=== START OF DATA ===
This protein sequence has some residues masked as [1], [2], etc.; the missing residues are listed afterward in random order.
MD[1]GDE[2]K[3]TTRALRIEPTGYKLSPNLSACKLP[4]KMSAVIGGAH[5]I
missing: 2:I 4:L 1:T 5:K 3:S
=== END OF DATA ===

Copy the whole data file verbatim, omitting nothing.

This protein sequence has some residues masked as [1], [2], etc.; the missing residues are listed afterward in random order.
MD[1]GDE[2]K[3]TTRALRIEPTGYKLSPNLSACKLP[4]KMSAVIGGAH[5]I
missing: 2:I 4:L 1:T 5:K 3:S